The Hobbit Page 21

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  • Feanor 21 Dec 2011 18:29:55 14,049 posts
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    http://en.wikipedia.org/wiki/J._R._R._Tolkien_bibliography
  • Zizoo 21 Dec 2011 19:32:18 8,094 posts
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    And to think, all this from a man born in Bloemfontein.

    Dis lekker in die Vrystaat!
  • Ged42 21 Dec 2011 21:34:45 7,700 posts
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    Dirtbox wrote:
    TRAILER!



    Good grief, it looks amazing.
    Got a shiver at the dwarves singing, I was worried they'd mess up the songs, but that one looked and sounded great.

    I wonder if Smaug is being held back to the second film, since there's no sign of him, unless the FX department just haven't got him anywhere near ready for screentime yet.
  • Deleted user 21 December 2011 21:48:53
    He's credited for both films, so probably the latter.
  • mrpon 21 Dec 2011 21:55:21 28,414 posts
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    I thought the dwarves were supposed to look ugly, like Gimli. Nesbitt looks like he's just come from a facial.

    Give yourself 5 or gig, you're worth it.

  • _Price_ 21 Dec 2011 22:44:51 3,072 posts
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    Good trailer. I wondered if they were going to show Gandalf tracking-down the 'Necromancer' in Mirkwood. Looks like he might be getting his own separate / expanded storyline. Or was that always going to be the plan?
  • Nasty 21 Dec 2011 23:32:05 4,741 posts
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    I understood it was two films because they were going to expand on a few thing like Dol Guldor and possibly some 1st age stuff.
  • Dirtbox 10 Jan 2012 09:20:18 77,454 posts
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    Tom and Jerry animator Gene Deitch's long lost version of The Hobbit.

    +1 / Like / Tweet this post

  • HoriZon 9 Feb 2012 08:14:18 13,495 posts
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    Billy Connolly has been announced as the latest addition to the cast of The Hobbit.

    I used to be a gamer like you, then I took an arrow in the knee.

  • Nasty 10 Feb 2012 12:49:46 4,741 posts
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    Hmm. He can be cheesy, shite or passable (Mrs Brown). Never seen him being good. He always seems to be putting on one of the daft voices he uses in his standup or his faux-posh Glaesga accent.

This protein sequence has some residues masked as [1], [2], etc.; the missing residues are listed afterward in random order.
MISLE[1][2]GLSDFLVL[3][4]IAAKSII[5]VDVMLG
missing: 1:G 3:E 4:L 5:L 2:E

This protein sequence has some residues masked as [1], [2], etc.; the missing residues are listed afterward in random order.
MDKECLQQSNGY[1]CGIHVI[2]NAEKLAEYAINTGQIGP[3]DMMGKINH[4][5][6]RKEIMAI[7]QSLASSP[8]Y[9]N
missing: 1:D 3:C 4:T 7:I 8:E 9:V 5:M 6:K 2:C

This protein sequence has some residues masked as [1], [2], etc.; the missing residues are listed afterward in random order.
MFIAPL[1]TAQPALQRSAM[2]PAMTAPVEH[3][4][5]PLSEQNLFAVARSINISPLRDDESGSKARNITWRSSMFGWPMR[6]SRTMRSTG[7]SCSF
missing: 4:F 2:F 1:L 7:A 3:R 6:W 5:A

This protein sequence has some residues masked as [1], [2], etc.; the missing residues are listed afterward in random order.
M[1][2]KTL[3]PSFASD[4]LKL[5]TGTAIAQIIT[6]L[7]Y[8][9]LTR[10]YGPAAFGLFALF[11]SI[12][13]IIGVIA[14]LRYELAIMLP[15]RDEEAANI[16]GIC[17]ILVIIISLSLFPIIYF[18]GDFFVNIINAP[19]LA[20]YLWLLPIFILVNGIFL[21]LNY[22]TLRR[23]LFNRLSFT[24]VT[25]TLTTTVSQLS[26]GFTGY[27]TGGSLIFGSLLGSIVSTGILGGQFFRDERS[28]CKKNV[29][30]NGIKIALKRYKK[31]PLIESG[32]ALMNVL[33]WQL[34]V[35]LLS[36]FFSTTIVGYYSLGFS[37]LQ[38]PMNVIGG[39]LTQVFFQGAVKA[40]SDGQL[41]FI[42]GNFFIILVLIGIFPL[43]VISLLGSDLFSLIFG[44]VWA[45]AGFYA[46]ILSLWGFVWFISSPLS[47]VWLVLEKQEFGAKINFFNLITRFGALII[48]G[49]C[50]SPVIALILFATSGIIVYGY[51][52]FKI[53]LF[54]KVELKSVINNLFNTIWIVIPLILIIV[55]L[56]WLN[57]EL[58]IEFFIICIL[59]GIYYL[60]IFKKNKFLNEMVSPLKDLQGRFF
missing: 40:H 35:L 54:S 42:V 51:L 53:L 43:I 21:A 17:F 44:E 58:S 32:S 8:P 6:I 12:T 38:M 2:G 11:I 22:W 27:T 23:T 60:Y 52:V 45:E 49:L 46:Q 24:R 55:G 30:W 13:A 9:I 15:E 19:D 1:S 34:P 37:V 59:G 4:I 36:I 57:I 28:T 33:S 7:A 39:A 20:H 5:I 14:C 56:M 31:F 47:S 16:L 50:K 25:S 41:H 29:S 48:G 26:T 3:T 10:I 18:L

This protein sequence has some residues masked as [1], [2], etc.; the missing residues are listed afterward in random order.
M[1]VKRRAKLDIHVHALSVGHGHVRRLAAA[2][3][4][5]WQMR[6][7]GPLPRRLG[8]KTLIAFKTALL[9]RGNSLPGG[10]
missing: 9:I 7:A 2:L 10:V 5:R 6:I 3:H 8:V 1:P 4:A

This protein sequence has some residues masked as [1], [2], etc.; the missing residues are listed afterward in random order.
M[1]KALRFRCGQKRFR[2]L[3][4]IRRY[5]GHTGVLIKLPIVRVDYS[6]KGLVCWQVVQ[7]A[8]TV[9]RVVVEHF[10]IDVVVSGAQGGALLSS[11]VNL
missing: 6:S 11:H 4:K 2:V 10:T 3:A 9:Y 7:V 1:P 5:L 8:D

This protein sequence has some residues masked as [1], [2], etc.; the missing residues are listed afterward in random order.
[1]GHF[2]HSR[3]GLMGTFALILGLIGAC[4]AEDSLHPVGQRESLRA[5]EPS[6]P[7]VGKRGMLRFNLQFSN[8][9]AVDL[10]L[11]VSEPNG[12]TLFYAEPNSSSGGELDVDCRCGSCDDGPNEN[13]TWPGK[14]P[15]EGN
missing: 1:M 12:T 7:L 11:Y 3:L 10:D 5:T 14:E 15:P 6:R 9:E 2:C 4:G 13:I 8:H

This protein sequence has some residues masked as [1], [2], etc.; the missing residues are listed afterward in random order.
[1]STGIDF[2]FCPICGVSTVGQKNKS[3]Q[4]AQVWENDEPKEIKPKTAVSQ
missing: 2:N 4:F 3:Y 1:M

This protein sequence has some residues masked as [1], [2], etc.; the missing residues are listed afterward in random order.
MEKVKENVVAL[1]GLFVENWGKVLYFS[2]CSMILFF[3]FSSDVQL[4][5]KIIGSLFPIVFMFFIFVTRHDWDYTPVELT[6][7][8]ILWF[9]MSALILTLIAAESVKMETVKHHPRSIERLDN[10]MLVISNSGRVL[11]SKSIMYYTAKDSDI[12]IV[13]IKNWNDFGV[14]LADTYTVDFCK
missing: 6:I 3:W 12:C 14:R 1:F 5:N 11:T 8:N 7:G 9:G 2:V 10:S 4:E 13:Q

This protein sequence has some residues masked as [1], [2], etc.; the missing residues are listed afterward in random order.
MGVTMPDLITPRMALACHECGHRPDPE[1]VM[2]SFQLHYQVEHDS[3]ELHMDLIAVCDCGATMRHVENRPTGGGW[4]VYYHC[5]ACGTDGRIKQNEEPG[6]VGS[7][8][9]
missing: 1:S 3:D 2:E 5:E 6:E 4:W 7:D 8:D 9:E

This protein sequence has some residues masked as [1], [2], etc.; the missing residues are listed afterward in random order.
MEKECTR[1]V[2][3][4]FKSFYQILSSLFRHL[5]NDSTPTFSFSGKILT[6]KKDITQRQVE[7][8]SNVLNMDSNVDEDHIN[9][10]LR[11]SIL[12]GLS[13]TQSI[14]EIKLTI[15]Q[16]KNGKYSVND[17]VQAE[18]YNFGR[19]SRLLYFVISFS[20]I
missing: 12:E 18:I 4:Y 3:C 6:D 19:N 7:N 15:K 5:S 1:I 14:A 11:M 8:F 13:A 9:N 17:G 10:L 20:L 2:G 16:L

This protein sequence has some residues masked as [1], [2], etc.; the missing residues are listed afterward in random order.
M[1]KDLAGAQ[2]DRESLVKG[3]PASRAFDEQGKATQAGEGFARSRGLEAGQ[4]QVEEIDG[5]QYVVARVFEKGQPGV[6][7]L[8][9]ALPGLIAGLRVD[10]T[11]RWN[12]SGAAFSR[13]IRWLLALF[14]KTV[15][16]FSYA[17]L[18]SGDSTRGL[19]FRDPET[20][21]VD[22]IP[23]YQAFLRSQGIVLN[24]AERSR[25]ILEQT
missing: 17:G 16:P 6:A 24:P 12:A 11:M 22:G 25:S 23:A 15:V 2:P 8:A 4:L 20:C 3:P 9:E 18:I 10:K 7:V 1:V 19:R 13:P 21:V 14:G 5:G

Hope he makes a good Dain and doesn't fuck it up.
  • RobAnybody 24 Apr 2012 23:33:36 881 posts
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    The Hobbit using the 'new' 48fps filming method isn't going down too well (based on a 10 minute screening today):

    "here's what The Hobbit looked like to me: a hi-def version of the 1970s I, Claudius. It is drenched in a TV-like - specifically 70s era BBC - video look. People on Twitter have asked if it has that soap opera look you get from badly calibrated TVs at Best Buy, and the answer is an emphatic YES."

    "The 48fps footage I saw looked terrible. It looked completely non-cinematic. The sets looked like sets. I've been on sets of movies on the scale of The Hobbit, and sets don't even look like sets when you're on them live... but these looked like sets.
    The other comparison I kept coming to, as I was watching the footage, was that it all looked like behind the scenes video. The magical illusion of cinema is stripped away completely."


    http://badassdigest.com/2012/04/24/cinemacon-2012-the-hobbit-underwhelms-at-48-frames-per-secon/

    And that's just from one person.

    It's being bad-mouthed a lot on other blogs, Twitter as well, from those who were present at the screening.

    Edited by RobAnybody at 23:34:17 24-04-2012
  • Deleted user 24 April 2012 23:48:20
    Hehe. It always amazes me how this cultural association stuff works so heavily.
  • Ged42 25 Apr 2012 09:00:03 7,700 posts
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    I wonder if this will be one of those things that one harcore movie buffs notice and everyone else doesn't give a shit about.
  • kalel 25 Apr 2012 09:16:58 86,242 posts
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    As I understand it, the problem is this.

    Film has been shot at 24fps for the best part of a century, and because of those people have naturally learnt how to shoot a film to avoid the pitfalls of this (stutter etc). So certain panning shots are done in a specific way etc. This has now become common practice. It's how you shoot film.

    So, the move to 48fps will now need a whole new way of shooting, but nobody has developed that yet. So shooting a film in 48fps will naturally look quite weird as it's still being done in the style that was based around 24fps.

    These are the early days of the digital revolution, and it will take time to learn how to use the new tech properly. In the same way early films with sound and colour look totally different to how they are today (and had mixed reactions when they came out), we are going to have similar stuff today. And films in twenty years will probably look completely different to how they do right now, much as a film from the 70s looks completely different to a film from the 50s, even though the tech was pretty similar.
  • neilka 25 Apr 2012 09:20:24 15,623 posts
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    Isn't it a non-issue given that the problem can always be fixed retroactively by... removing every second frame?

    Can most projectors currently in cinemas even project 48fps?
  • Deckard1 25 Apr 2012 09:20:30 27,051 posts